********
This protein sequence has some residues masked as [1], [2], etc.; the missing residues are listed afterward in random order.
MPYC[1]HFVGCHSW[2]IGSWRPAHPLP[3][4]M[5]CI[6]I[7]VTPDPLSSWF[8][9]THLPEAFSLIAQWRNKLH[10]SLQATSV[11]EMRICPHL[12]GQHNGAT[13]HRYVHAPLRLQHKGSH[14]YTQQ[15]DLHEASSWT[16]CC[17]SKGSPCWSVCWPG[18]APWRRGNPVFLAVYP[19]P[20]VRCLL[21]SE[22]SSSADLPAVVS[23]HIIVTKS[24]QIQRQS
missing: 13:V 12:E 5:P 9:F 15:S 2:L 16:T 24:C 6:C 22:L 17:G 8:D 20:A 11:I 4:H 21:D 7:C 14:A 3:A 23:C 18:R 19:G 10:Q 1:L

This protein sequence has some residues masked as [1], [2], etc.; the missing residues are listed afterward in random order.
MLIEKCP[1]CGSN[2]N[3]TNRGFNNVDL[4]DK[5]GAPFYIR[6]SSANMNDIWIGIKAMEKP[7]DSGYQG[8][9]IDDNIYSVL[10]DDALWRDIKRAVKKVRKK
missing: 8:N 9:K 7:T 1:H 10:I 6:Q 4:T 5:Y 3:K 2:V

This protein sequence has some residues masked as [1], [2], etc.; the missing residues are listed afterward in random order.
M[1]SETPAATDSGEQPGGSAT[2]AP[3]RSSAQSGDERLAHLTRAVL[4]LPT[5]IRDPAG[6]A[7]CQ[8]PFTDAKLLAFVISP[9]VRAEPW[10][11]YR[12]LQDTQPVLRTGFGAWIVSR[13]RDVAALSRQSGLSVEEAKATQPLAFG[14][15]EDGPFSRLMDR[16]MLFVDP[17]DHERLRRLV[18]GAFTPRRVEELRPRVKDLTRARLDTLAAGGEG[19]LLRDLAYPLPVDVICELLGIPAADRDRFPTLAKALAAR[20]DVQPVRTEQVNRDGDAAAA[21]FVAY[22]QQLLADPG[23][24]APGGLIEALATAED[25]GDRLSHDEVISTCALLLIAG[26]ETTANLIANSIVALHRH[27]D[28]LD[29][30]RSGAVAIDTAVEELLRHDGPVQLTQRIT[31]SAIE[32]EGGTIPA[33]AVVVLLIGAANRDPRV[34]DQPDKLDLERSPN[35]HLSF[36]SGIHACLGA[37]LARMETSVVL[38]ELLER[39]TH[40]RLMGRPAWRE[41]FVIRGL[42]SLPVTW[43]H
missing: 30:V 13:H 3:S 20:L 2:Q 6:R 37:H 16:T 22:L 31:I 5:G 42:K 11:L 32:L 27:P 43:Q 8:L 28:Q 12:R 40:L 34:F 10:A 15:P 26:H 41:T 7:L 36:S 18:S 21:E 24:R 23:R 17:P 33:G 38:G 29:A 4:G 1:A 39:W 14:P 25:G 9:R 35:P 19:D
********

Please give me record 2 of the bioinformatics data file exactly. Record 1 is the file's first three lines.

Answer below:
This protein sequence has some residues masked as [1], [2], etc.; the missing residues are listed afterward in random order.
MLIEKCP[1]CGSN[2]N[3]TNRGFNNVDL[4]DK[5]GAPFYIR[6]SSANMNDIWIGIKAMEKP[7]DSGYQG[8][9]IDDNIYSVL[10]DDALWRDIKRAVKKVRKK
missing: 8:N 9:K 7:T 1:H 10:I 6:Q 4:T 5:Y 3:K 2:V